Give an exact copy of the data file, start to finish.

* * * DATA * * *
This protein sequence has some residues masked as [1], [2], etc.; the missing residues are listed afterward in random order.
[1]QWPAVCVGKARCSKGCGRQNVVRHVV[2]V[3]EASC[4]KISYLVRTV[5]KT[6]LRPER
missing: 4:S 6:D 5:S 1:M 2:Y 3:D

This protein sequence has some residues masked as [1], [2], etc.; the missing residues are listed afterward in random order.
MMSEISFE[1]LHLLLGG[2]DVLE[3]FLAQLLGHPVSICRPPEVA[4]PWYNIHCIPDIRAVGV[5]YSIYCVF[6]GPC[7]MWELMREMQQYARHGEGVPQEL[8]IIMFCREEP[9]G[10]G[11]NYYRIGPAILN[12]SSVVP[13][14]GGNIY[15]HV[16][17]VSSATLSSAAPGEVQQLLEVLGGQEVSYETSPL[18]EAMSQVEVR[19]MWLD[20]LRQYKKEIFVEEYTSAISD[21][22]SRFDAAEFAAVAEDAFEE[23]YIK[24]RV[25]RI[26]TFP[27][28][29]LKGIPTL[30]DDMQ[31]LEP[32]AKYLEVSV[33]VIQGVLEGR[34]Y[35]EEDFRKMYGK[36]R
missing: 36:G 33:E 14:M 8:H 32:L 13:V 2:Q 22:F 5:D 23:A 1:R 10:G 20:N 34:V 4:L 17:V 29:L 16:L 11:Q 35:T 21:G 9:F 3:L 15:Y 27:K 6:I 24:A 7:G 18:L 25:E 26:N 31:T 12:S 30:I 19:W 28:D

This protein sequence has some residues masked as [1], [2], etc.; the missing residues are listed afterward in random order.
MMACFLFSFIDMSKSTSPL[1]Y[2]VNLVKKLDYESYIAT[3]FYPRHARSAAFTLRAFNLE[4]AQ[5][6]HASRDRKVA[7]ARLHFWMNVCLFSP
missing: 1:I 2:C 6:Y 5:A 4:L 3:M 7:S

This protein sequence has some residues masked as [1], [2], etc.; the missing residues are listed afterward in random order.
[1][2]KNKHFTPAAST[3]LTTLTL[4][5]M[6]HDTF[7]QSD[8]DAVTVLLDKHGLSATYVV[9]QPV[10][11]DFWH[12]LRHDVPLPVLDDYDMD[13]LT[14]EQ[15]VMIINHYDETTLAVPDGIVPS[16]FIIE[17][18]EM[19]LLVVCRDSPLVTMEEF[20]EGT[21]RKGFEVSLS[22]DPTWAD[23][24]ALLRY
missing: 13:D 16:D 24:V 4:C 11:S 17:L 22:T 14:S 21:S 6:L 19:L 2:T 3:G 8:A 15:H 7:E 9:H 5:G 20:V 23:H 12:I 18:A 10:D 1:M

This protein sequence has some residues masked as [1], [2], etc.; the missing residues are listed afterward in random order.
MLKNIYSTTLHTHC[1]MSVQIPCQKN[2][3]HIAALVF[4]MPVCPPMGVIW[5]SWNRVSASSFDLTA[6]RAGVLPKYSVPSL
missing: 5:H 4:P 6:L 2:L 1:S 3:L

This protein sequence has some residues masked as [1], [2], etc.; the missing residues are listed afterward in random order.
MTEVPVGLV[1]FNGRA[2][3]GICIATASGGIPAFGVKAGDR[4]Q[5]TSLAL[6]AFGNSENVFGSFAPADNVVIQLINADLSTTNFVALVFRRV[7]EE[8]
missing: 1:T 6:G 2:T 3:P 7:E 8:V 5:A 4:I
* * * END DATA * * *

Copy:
This protein sequence has some residues masked as [1], [2], etc.; the missing residues are listed afterward in random order.
[1]QWPAVCVGKARCSKGCGRQNVVRHVV[2]V[3]EASC[4]KISYLVRTV[5]KT[6]LRPER
missing: 4:S 6:D 5:S 1:M 2:Y 3:D

This protein sequence has some residues masked as [1], [2], etc.; the missing residues are listed afterward in random order.
MMSEISFE[1]LHLLLGG[2]DVLE[3]FLAQLLGHPVSICRPPEVA[4]PWYNIHCIPDIRAVGV[5]YSIYCVF[6]GPC[7]MWELMREMQQYARHGEGVPQEL[8]IIMFCREEP[9]G[10]G[11]NYYRIGPAILN[12]SSVVP[13][14]GGNIY[15]HV[16][17]VSSATLSSAAPGEVQQLLEVLGGQEVSYETSPL[18]EAMSQVEVR[19]MWLD[20]LRQYKKEIFVEEYTSAISD[21][22]SRFDAAEFAAVAEDAFEE[23]YIK[24]RV[25]RI[26]TFP[27][28][29]LKGIPTL[30]DDMQ[31]LEP[32]AKYLEVSV[33]VIQGVLEGR[34]Y[35]EEDFRKMYGK[36]R
missing: 36:G 33:E 14:M 8:H 32:L 13:V 2:Q 22:F 5:D 23:A 1:R 10:G 20:N 34:V 4:L 17:V 29:L 16:L 11:Q 35:T 21:G 9:F 3:L 15:Y 27:K 6:I 24:A 7:G 18:L 25:E 26:N 31:T 12:S 30:I 19:W 28:D

This protein sequence has some residues masked as [1], [2], etc.; the missing residues are listed afterward in random order.
MMACFLFSFIDMSKSTSPL[1]Y[2]VNLVKKLDYESYIAT[3]FYPRHARSAAFTLRAFNLE[4]AQ[5][6]HASRDRKVA[7]ARLHFWMNVCLFSP
missing: 1:I 2:C 6:Y 5:A 4:L 3:M 7:S

This protein sequence has some residues masked as [1], [2], etc.; the missing residues are listed afterward in random order.
[1][2]KNKHFTPAAST[3]LTTLTL[4][5]M[6]HDTF[7]QSD[8]DAVTVLLDKHGLSATYVV[9]QPV[10][11]DFWH[12]LRHDVPLPVLDDYDMD[13]LT[14]EQ[15]VMIINHYDETTLAVPDGIVPS[16]FIIE[17][18]EM[19]LLVVCRDSPLVTMEEF[20]EGT[21]RKGFEVSLS[22]DPTWAD[23][24]ALLRY
missing: 13:D 16:D 24:V 4:C 11:S 17:L 22:T 14:S 21:S 6:L 19:L 2:T 3:G 8:A 15:H 7:E 9:H 5:G 20:V 23:H 12:I 18:A 10:D 1:M

This protein sequence has some residues masked as [1], [2], etc.; the missing residues are listed afterward in random order.
MLKNIYSTTLHTHC[1]MSVQIPCQKN[2][3]HIAALVF[4]MPVCPPMGVIW[5]SWNRVSASSFDLTA[6]RAGVLPKYSVPSL
missing: 5:H 4:P 6:L 2:L 1:S 3:L

This protein sequence has some residues masked as [1], [2], etc.; the missing residues are listed afterward in random order.
MTEVPVGLV[1]FNGRA[2][3]GICIATASGGIPAFGVKAGDR[4]Q[5]TSLAL[6]AFGNSENVFGSFAPADNVVIQLINADLSTTNFVALVFRRV[7]EE[8]
missing: 1:T 6:G 2:T 3:P 7:E 8:V 5:A 4:I